slicker over his head to keep off the drizzle.



"Well, remember I'd do anything for you that I'd do for my mother or my

sister Dulcie. And I wish you'd call on me just as they would, if you

get in a pinch and need me. If I know you'll do that I'll feel a lot

better satisfied."



"If I need you be sure that I shall let you know. And I'll say

that 'It's a comfort to have met one white man,'" Marian assured him

hurriedly, her anxious eyes on her approaching husband.



She need not have worried over his coming, so far as Bud was concerned.

For Bud was in the sitting-room and had picked Honey off the piano

stool, had given her a playful shake and was playing the Blue Danube

as its composer intended that it should be played, when Lew entered the

kitchen and kicked the door shut behind him.



Bud spent the forenoon conscientiously trying to teach Honey that the

rests are quite as important to the tempo of a waltz measure as are the

notes. Honey's talent for music did not measure up to her talent for

coquetry; she received about five dollars' worth of instruction and no

blandishments whatever, and although she no doubt profited thereby, at

last she balked and put her lazy white hands over her ears and refused

to listen to Bud's inexorable "One, two, three, one, two, three-and one,

two, three." Whereupon Bud laughed and returned to the bunk-house.



He arrived in the middle of a heated argument over Jeff Hall's tactics

in racing Skeeter, and immediately was called upon for his private,

personal opinion of Sunday's race. Bud's private, personal opinion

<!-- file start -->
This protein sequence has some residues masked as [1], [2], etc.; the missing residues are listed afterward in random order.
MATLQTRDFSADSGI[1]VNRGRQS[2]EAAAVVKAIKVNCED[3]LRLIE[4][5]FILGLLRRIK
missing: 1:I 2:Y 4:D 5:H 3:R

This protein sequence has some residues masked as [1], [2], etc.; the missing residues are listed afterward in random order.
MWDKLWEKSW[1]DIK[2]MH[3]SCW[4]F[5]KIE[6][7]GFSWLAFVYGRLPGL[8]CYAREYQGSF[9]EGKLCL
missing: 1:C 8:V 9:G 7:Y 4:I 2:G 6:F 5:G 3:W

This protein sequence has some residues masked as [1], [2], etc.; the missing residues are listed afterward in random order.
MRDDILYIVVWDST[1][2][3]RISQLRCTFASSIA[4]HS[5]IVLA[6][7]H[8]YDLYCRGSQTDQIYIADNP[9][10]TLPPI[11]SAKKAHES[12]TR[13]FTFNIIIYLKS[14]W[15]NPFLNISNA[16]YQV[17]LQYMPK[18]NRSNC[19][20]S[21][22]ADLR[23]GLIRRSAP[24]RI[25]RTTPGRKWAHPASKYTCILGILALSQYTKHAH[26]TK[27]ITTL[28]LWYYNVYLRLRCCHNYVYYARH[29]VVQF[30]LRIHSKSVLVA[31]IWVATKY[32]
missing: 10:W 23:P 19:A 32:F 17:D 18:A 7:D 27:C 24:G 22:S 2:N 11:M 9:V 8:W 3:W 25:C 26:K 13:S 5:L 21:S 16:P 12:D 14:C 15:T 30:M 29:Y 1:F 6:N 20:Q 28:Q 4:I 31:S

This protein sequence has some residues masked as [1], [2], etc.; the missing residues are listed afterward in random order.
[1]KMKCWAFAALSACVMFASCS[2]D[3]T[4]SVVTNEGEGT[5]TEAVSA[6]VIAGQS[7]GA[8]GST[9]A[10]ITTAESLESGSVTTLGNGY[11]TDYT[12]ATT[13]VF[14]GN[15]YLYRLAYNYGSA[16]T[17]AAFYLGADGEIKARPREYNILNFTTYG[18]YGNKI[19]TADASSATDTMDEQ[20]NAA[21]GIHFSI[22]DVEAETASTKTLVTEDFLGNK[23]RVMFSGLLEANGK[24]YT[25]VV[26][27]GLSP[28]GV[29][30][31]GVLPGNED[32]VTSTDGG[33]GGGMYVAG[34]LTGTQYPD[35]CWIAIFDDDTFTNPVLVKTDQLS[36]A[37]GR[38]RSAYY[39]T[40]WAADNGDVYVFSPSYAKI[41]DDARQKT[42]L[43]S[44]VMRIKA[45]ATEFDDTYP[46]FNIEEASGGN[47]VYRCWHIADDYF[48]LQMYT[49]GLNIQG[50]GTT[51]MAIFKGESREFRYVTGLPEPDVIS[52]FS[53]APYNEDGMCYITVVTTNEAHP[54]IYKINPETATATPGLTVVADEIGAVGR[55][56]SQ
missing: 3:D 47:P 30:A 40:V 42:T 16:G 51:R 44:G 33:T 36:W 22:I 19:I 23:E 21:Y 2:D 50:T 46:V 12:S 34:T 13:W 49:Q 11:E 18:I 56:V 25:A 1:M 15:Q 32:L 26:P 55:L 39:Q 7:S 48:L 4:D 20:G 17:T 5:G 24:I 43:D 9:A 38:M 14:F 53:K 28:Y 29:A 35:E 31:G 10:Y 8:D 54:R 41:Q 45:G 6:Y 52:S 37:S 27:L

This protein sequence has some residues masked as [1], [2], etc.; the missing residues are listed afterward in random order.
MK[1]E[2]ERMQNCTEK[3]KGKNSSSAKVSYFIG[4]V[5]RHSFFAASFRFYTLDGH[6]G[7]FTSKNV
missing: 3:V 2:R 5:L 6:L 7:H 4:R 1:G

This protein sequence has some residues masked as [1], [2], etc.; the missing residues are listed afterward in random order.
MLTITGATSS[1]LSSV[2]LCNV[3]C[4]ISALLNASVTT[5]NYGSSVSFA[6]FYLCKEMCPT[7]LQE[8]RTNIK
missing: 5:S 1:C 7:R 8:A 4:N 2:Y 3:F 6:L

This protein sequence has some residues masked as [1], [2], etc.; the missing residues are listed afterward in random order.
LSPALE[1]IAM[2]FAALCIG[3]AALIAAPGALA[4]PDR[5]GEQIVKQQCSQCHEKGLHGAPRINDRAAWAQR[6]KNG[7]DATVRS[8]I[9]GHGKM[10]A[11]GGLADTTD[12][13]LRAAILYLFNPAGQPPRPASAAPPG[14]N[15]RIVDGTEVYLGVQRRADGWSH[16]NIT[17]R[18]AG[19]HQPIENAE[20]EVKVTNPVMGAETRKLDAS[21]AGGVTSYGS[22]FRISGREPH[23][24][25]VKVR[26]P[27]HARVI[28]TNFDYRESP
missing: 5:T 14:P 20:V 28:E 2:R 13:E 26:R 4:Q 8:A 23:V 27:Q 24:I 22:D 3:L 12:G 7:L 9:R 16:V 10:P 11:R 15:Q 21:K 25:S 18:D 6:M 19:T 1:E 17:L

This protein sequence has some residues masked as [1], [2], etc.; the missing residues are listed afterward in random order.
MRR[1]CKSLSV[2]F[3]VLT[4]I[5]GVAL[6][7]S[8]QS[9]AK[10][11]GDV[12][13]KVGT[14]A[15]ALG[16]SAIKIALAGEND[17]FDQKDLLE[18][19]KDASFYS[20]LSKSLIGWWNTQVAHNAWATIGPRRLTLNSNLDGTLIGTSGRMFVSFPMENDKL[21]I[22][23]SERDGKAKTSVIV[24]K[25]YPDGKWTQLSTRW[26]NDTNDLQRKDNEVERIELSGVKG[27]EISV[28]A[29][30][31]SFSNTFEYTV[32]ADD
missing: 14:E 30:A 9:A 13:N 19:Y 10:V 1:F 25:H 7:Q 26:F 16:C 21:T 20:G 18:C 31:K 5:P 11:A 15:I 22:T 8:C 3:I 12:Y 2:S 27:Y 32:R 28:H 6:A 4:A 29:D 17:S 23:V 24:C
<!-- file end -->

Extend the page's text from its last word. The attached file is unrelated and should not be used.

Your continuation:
being exceedingly private and personal, he threw out a skirmish line of

banter.



Smoky could run circles around that Skeeter horse, he boasted, and

Jeff's manner of riding was absolutely unimportant, non-essential and

immaterial. He was mighty glad that holdup man had fallen down, last

Sunday, before he got his hands on any money, because that money was

going to talk long and loud to Jeff Hall next Sunday. Now that Bud had

started running his horse for money, working for wages looked foolish

and unprofitable. He was now working merely for healthful exercise and

to pass the time away between Sundays. His real mission in life, he had

discovered, was to teach Jeff's bunch that gambling is a sin.



The talk was carried enthusiastically to the dinner table, where Bud

ignored the scowling proximity of Lew and repeated his boasts in a

revised form as an indirect means of letting Marian know that he meant

to play the Burroback game in the Burroback way--or as nearly as he

could--and keep his honesty more or less intact. He did not think she

would approve, but he wanted her to know.



Once, when Buddy was fifteen, four thoroughbred cows and four calves

disappeared mysteriously from the home ranch just before the calves had

reached branding age. Buddy rode the hills and the valleys every spare

minute for two weeks in search of them, and finally, away over the ridge

where an undesirable neighbor was getting a start in cattle, Buddy found

the calves in a fenced field with eight calves belonging--perhaps--to

the undesirable neighbor.



Buddy did not ride down to the ranch and accuse the neighbor of stealing

the calves. Instead, he painstakingly sought a weak place in the fence,

made a very accidental looking hole and drove out the twelve calves,

took them over the ridge to Tomahawk and left them in a high, mountain